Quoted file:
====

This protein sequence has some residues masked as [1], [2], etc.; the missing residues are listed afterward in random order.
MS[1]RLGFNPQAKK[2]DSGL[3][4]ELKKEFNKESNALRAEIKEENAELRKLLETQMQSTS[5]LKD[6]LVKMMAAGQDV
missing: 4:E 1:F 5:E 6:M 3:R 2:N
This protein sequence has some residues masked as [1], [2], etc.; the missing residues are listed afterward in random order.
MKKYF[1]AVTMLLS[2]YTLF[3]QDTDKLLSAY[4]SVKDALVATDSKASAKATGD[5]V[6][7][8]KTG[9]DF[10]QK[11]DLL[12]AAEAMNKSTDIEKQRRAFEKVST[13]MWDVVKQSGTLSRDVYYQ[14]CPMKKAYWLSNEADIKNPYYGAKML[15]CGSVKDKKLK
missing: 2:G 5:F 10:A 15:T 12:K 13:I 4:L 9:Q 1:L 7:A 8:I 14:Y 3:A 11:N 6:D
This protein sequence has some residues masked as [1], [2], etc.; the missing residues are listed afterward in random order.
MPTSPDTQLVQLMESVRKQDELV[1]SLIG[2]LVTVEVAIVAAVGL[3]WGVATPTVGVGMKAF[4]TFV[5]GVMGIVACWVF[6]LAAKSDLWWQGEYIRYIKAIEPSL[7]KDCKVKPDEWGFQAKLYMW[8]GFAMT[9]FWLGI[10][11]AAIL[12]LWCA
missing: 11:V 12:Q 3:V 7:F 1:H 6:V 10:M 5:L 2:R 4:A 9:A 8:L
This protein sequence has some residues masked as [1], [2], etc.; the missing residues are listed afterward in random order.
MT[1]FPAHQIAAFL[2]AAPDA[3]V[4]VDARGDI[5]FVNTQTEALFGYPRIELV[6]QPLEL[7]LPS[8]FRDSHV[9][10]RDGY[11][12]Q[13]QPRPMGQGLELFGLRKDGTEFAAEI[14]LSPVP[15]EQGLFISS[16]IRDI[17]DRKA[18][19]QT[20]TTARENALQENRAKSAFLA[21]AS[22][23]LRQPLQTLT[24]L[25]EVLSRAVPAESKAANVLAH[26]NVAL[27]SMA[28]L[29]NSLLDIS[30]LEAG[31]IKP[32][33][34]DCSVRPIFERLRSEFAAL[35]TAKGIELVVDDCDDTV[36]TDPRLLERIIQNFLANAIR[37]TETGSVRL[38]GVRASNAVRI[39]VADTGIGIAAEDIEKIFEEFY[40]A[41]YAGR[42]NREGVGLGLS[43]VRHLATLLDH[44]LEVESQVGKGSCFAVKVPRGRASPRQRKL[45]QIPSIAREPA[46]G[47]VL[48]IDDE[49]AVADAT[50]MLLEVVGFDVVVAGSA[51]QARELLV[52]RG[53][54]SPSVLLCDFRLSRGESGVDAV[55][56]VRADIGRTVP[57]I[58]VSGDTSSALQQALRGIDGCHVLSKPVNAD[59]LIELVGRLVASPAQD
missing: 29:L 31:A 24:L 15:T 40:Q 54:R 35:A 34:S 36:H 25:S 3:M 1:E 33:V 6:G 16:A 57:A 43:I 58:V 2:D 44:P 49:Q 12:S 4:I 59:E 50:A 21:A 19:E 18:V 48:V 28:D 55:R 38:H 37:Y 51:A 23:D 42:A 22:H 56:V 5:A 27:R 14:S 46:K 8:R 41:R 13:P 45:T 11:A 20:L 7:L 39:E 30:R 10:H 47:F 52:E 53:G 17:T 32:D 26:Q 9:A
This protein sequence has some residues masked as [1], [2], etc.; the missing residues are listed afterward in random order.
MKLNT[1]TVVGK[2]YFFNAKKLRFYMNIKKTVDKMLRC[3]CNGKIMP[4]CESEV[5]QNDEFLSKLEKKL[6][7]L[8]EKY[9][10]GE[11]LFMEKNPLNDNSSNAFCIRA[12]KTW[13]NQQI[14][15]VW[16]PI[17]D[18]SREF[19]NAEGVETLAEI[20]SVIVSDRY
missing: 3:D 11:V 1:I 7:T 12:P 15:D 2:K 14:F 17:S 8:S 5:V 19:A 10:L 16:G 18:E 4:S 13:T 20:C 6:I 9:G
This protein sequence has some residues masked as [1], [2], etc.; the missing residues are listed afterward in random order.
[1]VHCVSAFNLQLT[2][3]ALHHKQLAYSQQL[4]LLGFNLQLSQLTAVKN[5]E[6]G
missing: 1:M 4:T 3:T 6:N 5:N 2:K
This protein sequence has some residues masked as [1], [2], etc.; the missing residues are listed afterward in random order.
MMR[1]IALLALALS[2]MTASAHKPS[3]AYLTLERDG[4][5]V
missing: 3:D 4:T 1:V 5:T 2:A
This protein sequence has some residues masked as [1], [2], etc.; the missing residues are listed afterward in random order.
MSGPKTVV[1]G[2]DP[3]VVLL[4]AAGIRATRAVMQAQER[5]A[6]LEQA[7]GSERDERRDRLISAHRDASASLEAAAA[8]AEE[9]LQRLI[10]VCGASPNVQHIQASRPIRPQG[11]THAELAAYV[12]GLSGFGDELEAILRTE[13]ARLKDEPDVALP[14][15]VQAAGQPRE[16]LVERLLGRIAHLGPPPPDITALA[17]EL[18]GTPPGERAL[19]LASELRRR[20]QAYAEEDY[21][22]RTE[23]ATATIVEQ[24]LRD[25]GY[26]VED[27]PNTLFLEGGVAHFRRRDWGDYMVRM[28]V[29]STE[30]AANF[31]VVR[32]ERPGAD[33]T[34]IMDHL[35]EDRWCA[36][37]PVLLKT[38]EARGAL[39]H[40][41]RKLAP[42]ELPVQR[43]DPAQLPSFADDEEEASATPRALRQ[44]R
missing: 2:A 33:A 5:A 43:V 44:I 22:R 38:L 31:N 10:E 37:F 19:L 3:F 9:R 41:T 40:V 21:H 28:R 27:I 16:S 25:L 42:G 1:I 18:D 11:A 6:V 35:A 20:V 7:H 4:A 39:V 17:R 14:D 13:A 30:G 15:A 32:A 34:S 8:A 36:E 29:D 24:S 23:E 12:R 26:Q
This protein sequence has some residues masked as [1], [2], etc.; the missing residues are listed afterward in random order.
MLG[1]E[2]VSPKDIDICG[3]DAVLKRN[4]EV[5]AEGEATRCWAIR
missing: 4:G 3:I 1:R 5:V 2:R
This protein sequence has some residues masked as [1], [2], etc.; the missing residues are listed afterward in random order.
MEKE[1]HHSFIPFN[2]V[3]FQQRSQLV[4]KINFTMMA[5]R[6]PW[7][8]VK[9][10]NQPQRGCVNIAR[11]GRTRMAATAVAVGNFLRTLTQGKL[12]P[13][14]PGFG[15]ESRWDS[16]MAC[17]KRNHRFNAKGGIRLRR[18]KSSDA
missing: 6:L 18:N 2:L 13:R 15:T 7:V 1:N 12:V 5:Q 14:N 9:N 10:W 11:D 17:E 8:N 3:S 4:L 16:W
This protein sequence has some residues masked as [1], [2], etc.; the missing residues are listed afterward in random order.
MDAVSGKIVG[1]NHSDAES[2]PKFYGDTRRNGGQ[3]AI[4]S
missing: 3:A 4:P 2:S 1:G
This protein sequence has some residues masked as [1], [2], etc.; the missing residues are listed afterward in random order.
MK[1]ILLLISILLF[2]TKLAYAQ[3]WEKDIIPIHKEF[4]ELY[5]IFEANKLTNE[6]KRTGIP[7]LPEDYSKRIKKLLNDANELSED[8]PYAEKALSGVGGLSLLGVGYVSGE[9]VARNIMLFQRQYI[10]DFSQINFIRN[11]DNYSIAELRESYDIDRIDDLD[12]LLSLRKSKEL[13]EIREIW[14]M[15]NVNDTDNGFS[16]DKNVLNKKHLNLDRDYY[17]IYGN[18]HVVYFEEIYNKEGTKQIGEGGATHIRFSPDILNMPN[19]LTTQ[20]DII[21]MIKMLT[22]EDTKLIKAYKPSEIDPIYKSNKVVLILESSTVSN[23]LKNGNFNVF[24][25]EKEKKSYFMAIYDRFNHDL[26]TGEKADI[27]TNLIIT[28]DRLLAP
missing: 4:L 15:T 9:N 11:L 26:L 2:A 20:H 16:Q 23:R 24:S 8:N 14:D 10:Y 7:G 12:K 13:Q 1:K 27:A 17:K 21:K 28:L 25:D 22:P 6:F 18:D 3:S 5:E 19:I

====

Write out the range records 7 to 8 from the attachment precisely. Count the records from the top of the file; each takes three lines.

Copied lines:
This protein sequence has some residues masked as [1], [2], etc.; the missing residues are listed afterward in random order.
MMR[1]IALLALALS[2]MTASAHKPS[3]AYLTLERDG[4][5]V
missing: 3:D 4:T 1:V 5:T 2:A
This protein sequence has some residues masked as [1], [2], etc.; the missing residues are listed afterward in random order.
MSGPKTVV[1]G[2]DP[3]VVLL[4]AAGIRATRAVMQAQER[5]A[6]LEQA[7]GSERDERRDRLISAHRDASASLEAAAA[8]AEE[9]LQRLI[10]VCGASPNVQHIQASRPIRPQG[11]THAELAAYV[12]GLSGFGDELEAILRTE[13]ARLKDEPDVALP[14][15]VQAAGQPRE[16]LVERLLGRIAHLGPPPPDITALA[17]EL[18]GTPPGERAL[19]LASELRRR[20]QAYAEEDY[21][22]RTE[23]ATATIVEQ[24]LRD[25]GY[26]VED[27]PNTLFLEGGVAHFRRRDWGDYMVRM[28]V[29]STE[30]AANF[31]VVR[32]ERPGAD[33]T[34]IMDHL[35]EDRWCA[36][37]PVLLKT[38]EARGAL[39]H[40][41]RKLAP[42]ELPVQR[43]DPAQLPSFADDEEEASATPRALRQ[44]R
missing: 2:A 33:A 5:A 43:V 44:I 22:R 38:L 31:N 10:E 37:F 19:L 3:F 9:R 41:T 40:V 21:H 28:R 27:I 16:S 25:L 42:G 1:I 18:D 11:A 6:V 35:A 20:V 7:H 4:A 39:V 17:R 14:D 13:A 30:G 15:A 32:A 34:S 8:A 36:E 29:D 24:S 23:E 12:R 26:Q